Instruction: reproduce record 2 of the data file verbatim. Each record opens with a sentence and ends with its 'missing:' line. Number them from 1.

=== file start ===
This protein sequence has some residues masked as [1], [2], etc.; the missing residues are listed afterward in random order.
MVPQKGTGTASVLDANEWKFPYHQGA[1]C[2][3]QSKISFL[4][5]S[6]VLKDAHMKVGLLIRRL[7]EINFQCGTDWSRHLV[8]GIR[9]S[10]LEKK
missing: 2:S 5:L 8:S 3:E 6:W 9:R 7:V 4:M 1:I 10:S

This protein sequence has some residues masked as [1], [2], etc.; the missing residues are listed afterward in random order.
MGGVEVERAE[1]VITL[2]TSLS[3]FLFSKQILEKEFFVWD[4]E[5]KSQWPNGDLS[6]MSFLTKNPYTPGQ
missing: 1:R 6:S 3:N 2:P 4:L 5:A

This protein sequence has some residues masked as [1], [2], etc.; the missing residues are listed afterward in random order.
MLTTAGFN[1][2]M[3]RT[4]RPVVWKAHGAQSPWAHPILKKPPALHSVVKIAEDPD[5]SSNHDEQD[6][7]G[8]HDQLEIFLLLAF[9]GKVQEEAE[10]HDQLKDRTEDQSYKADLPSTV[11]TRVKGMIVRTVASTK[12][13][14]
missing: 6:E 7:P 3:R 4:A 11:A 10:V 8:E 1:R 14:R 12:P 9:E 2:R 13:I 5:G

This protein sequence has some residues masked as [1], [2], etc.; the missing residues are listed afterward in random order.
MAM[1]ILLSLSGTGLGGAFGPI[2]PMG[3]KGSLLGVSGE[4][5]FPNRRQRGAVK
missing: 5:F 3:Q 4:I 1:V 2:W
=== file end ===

This protein sequence has some residues masked as [1], [2], etc.; the missing residues are listed afterward in random order.
MGGVEVERAE[1]VITL[2]TSLS[3]FLFSKQILEKEFFVWD[4]E[5]KSQWPNGDLS[6]MSFLTKNPYTPGQ
missing: 1:R 6:S 3:N 2:P 4:L 5:A